Physical complexity to model morphological changes at a natural channel bend

Two-dimensional (2D) depth-averaged models are widely used in practice to simulate the propagation, depths, velocities and extent of flooding. Models based on the shallow water equations, have been shown to be suitable for these applications in many circumstances. Many 2D flood models are available from different suppliers, both as commercial and research-oriented software, and also in forms that have been optimised to work on fast computing hardware, like GPUs, enabling whole floodplains to be modelled more quickly and cost-effectively.

We are interested in how such models could help in understanding, and even predicting, the more complex processes that link water flow with the erosion, movement and deposition of sediments.  These hydromorphological processes add further complexity to models, and also demand more data to characterise river channel bathymetry and sediment characteristics.  Furthermore, the simplifications made in adopting a 2D, depth-averaged model for the flow of water are challenged when considering the interactions between water, sediment and landforms.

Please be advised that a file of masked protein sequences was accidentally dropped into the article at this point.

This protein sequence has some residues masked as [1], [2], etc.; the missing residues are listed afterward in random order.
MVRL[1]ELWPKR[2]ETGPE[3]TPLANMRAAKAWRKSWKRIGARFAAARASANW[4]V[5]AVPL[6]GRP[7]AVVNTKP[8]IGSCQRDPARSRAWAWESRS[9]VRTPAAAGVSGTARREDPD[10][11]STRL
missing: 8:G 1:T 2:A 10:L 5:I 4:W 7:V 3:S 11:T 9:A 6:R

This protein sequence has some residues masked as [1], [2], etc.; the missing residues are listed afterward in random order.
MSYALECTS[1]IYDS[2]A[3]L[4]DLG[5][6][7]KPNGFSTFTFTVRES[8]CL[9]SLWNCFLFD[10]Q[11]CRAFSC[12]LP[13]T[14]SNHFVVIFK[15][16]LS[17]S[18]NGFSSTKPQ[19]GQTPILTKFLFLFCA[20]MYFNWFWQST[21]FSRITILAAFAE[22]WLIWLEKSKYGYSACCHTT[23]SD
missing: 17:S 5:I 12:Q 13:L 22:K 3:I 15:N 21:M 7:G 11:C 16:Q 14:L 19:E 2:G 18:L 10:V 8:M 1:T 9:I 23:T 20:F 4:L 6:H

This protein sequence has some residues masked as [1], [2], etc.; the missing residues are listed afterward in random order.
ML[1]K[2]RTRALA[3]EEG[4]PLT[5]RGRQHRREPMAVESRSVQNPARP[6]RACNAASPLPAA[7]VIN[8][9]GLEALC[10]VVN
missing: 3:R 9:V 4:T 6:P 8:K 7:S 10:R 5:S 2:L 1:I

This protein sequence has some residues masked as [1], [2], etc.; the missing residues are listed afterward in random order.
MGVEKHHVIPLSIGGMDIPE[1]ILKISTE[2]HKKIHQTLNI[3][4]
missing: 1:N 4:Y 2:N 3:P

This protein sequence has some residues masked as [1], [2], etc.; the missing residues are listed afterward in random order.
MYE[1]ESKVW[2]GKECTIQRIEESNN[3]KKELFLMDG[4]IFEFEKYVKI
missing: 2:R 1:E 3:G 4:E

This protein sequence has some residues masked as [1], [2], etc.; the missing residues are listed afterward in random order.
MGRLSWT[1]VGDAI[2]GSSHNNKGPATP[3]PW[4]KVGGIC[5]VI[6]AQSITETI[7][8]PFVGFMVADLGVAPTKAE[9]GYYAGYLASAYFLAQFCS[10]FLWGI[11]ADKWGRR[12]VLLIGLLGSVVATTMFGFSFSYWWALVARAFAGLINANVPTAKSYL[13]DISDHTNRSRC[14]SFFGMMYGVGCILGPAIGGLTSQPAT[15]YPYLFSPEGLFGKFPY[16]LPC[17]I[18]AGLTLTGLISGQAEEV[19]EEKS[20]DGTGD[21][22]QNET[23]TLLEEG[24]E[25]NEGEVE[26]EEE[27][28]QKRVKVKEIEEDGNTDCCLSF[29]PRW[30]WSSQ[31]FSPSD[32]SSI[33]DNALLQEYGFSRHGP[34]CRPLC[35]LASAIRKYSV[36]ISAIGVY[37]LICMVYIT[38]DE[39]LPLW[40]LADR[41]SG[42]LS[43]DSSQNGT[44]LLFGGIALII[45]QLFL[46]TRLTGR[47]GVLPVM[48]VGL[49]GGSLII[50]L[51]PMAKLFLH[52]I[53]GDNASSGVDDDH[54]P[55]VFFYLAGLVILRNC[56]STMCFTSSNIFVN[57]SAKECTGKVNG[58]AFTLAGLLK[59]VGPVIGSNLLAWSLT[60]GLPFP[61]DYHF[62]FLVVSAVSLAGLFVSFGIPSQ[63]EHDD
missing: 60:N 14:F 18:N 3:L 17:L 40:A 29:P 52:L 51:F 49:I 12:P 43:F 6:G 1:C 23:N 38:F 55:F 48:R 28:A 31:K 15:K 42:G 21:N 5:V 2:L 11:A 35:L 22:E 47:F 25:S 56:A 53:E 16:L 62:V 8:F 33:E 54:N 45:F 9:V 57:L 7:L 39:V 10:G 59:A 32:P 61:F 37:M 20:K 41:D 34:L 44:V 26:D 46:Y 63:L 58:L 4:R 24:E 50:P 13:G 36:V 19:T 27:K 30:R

To help explore these issues, we supported a Leeds University researcher, Dr Mingfu Guan, in testing a 2D hydromorphology code in a real case study on the River Greta in Keswick, north west England (a location where we have also been supporting work to test the benefits of augmented reality technology for communicating about flood risk).

The case study was published in Water Resources Research in 2016.  It showed that a 2D, depth-averaged model can reconstruct hydrodynamic and morphological features at a channel bend of the scale examined, with the inclusion of a secondary flow correction (which approximates some of the effects of 3D flow effects).  It was found that representation of the grain sizes within the channel was also important. Overall, the authors found that the annual bar formations at the field site could be usefully predicted by the 2D model.